Top Tags

Tag insurance

Capitol Pressroom with Susan Arbetter (Audio)

January 13, 2016

Gov. Andrew Cuomo hosts his 2016 State of the State Address, which will also include the annual budget presentation.

Christine Quinn, the President and CEO of Women in Need, will weigh in on the Governor’s plan to address issues of homelessness in the state.

We will hear which healthcare issues are at the top of the Assembly’s list this session from Assembly Health Committee Chair Richard Gottfried (D – Manhattan).

Mark Dunlea, Chair of the Green Education and Legal Fund, previews the State of the Climate, a rally at the Capitol for clean energy and a sustainable future.

Bruce Gyory of Manatt, Phelps & Phillips looks at key issues the Governor is likely to propose.

Elmira Star-Gazette: Let doctors negotiate with big health insurers

By Dr. Michael Herceg, 10/22

The recently proposed consolidation of health insurance giants Anthem and Cigna, and Aetna and Humana, is cause of great concern to the medical profession in New York. It should be of greater concern to patients.

The move comes amid a time when medical practices are already struggling with greatly increased practice costs and administrative hassles. More and more physicians are finding they have no choice but to become absorbed into large health care systems to deliver quality patient care.

Times-Union: Cuomo urged to sign bill giving doctors final say in Medicaid Rx disputes

By Claire Hughes, August 4

Supporters of a bill that would ensure doctors have the final say in prescription disputes with Medicaid managed care plans are urging Gov. Andrew Cuomo to sign the measure into law.

The measure, one of about 700 bills passed by the state lawmakers this year and under review by counsel, has not reached the governor’s desk, according to Cuomo spokesman Rich Azzopardi.

Given the administration’s past stance on language in the bill, however, supporters are concerned over the chance of a veto.

“The Health Department opposed this language when it was raised during budget discussions,” said Assembly Health Committee Chairman Richard Gottfried, D-Manhattan, a bill sponsor.

Times-Union: Patients, medical groups call on Albany to limit ‘fail first’ insurance policies

By Claire Hughes, May 29

Patient advocates and medical groups on Thursday were at the state Legislative Office Building to support a bill that would curb so-called “step therapy” or “fail first” policies among health insurers.

Groups representing patients with cancer, mental illness and chronic pain appeared with lawmakers to call for a clear and concise appeals process, and limits to health insurers’ right to require that less expensive treatments be used before more expensive ones are approved.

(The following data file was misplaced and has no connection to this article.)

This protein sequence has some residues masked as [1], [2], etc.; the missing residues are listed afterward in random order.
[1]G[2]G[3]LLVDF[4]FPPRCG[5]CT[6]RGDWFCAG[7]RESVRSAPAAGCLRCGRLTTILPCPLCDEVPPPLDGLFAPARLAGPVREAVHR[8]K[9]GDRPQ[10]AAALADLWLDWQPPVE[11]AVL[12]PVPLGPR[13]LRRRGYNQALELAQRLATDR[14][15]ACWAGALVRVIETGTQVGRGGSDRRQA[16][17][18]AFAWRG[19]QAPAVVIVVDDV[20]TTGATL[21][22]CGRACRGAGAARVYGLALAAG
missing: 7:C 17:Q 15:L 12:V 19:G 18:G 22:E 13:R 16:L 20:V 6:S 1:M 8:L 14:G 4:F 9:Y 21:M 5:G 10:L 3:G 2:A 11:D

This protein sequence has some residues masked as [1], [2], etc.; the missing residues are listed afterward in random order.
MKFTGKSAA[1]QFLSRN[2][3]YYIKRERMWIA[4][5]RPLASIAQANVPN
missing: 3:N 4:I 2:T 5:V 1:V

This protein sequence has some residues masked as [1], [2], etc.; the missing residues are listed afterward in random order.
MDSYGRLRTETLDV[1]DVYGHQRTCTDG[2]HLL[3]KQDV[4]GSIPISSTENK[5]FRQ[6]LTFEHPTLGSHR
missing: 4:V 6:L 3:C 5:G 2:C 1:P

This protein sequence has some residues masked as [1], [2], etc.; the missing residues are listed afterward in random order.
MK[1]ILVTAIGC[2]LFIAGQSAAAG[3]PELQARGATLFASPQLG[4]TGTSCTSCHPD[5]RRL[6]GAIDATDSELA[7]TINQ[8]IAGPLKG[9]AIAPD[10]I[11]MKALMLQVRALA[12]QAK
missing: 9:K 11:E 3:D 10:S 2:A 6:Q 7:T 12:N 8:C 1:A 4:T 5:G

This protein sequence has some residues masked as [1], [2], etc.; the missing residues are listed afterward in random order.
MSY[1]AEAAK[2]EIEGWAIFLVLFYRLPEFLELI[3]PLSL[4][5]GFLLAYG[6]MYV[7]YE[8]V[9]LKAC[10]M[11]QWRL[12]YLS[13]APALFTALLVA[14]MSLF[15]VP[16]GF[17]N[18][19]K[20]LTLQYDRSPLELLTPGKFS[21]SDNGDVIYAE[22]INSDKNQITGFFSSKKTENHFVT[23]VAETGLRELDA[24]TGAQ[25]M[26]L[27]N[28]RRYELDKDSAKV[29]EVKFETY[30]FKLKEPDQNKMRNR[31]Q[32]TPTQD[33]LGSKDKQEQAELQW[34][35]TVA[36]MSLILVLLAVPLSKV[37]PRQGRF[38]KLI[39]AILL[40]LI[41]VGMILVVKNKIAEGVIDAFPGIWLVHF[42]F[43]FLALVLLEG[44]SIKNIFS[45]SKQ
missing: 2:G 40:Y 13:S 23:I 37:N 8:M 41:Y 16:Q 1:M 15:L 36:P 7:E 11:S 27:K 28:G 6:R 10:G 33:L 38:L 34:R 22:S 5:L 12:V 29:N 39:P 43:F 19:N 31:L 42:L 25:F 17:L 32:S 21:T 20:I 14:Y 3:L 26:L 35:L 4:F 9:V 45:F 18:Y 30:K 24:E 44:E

Health insurers oppose the bill. Step therapy encourages the use of effective medication, while keeping a check on the rising cost of prescription drugs, said Paul Macielak, CEO of the New York Health Plan Association, a trade association.

“Without efforts to control rising drug costs, consumers and employers would not be able to afford prescription drug coverage,” Macielak said.

The problem with the current appeals process, said bill sponsor Assemblyman Matthew Titone, is that the insurance companies control the process. Some delay approving the proper treatment indefinitely. The bill would not eliminate step therapy, but require insurers to make their appeals process transparent and easy to follow, and limit the length of time it takes to complete, he said.

Assembly Health Committee Chair Richard Gottfried, D-Manhattan, who supports the legislation, acknowledged that step therapy can be appropriate and effective under many circumstances. These include times when doctors are not sure which remedy might work best for a particular patient and the most prudent action is to try something inexpensive first.

Capital NY – Health chairs predict problems with coming ‘Cadillac’ tax

By Katie Jennings, 5/18/15

State legislators from both sides of the aisle are concerned that a soon-to-take-effect Affordable Care Act tax will have a “devastating effect” on health plan coverage for both public and private employees.

The so-called “Cadillac tax” provision of the Affordable Care Act isn’t set to kick in until 2018, but Assembly health committee chair Richard Gottfried and Senate health committee chair Kemp Hannon both raised concerns over its impact during a event on Friday organized by the fiscally conservative Manhattan Institute.

The controversial Cadillac tax, or excise tax on high-premium insurance plans, imposes a 40 percent tax on health premiums above a threshold of $10,200 a year for individuals and $27,500 for families. It is expected to bring in $87 billion in federal revenue by 2025, according to the most recent Congressional Budget Office analysis.

Gottfried, a Democrat from Manhattan, said “the approach of the Cadillac tax ought to be regarded by almost everybody as an oncoming train or worse.”